Wines says the CRM's reporting capabilities also serve as an excellent change-management tool whenever she needs to incorporate a new process wrinkle. Lately, it's getting salespeople to use the CRM's driver's license scanner to check-in appointments or fresh "ups." To help, the group’s regional senior vice president worked with her and their DealerSocket Customer Success Manager to create a report that gets distributed to every store in her region. It works as kind of a scoreboard, she says.
"A driver's license scan has been a huge push for us since the beginning of the year," she says. "So, an email goes out once a week to our senior vice president, who then forwards it to all of the stores and says, 'This is where you guys are. This is how many driver's licenses get used in the end.' That spurs competition because everybody wants to peek over the fence to see what the other guy is doing."
The CRM's sales activity reporting is another favorite of Wines. It serves as an accountability tool for managers and helps them identify coaching and training opportunities. "I'm a very black-and-white person," Wines says. "I understand that there are gray areas to all this, but as long as you lay out your expectations very clearly, then a lot of the speed bumps we encounter will go away. Again, it goes back to process, and the CRM helps drive that."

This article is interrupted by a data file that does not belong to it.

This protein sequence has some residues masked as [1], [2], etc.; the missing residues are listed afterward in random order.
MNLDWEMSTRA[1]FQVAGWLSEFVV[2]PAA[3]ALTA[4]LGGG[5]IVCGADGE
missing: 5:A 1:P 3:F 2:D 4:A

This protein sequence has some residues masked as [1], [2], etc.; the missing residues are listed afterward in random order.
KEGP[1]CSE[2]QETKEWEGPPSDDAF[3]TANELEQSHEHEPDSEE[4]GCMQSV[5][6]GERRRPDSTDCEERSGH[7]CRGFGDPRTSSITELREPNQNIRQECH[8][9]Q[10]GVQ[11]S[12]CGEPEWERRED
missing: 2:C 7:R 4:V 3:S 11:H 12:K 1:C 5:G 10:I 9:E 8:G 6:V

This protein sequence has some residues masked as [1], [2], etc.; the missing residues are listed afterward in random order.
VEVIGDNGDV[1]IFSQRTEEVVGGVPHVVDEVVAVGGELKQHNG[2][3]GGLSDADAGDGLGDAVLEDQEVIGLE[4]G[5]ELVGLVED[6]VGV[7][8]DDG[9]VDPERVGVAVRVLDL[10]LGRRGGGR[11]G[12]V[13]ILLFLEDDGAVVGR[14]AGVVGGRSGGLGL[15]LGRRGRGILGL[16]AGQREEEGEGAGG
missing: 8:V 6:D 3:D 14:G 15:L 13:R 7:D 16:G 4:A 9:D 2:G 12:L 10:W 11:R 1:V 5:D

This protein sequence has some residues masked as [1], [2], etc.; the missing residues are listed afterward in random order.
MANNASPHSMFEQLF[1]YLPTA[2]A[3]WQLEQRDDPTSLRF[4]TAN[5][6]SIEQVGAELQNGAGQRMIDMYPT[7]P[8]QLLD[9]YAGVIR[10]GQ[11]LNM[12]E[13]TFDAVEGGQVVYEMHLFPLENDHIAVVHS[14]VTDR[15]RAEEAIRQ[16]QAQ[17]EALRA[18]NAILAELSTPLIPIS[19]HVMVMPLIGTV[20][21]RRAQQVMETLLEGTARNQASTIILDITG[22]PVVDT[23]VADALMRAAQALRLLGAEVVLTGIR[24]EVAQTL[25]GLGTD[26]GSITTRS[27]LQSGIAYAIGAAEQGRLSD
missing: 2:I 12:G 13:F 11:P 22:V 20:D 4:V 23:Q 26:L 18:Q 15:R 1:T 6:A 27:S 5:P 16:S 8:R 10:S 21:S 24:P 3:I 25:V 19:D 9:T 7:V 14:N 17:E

That same approach has served Wines exceptionally well when she switches to her marketing role. Larry H. Miller employs an advertising agency to handle most of the group's marketing and communications needs. However, anything that needs to be sent or created from within the CRM falls on Wines. Her top priority is to keep all communication lines open, and she's especially protective of the group's email channel.
"There are many different ways we can contact our customers, but when it comes down to providing the most information in one shot, it's got to be email," she says, adding that her focus on reporting helped put an end to the weekly e-blasts to each store's customer database. "We tried it for a long time, and our results really went downhill. We don't want to increase our opt-outs. That's something we watch very, very closely."
Those same reporting capabilities also told her which days and times are best for sending emails. According to the report, the worst day is Monday — an exception being the Monday before Black Friday. "You have to be plugged into the CRM's data and live through that for many years to know that," she says.
Experience also helped Wines learn how to maximize the CRM's extensive audience targeting and marketing campaign tools. The goal is to reach the right consumers when creating her customer lists, which she begins with the same four parameters: Customers with emails and who opted in to receive communications, their communication preference, and the campaign categories they opted in to receive, such as dealership specials and events.
Then there is the CRM's Smart Links feature, which utilizes an email recipient's click behavior to enroll them in short, targeted marketing campaigns. With Smart Links, Wines can get a granular view of email marketing performance.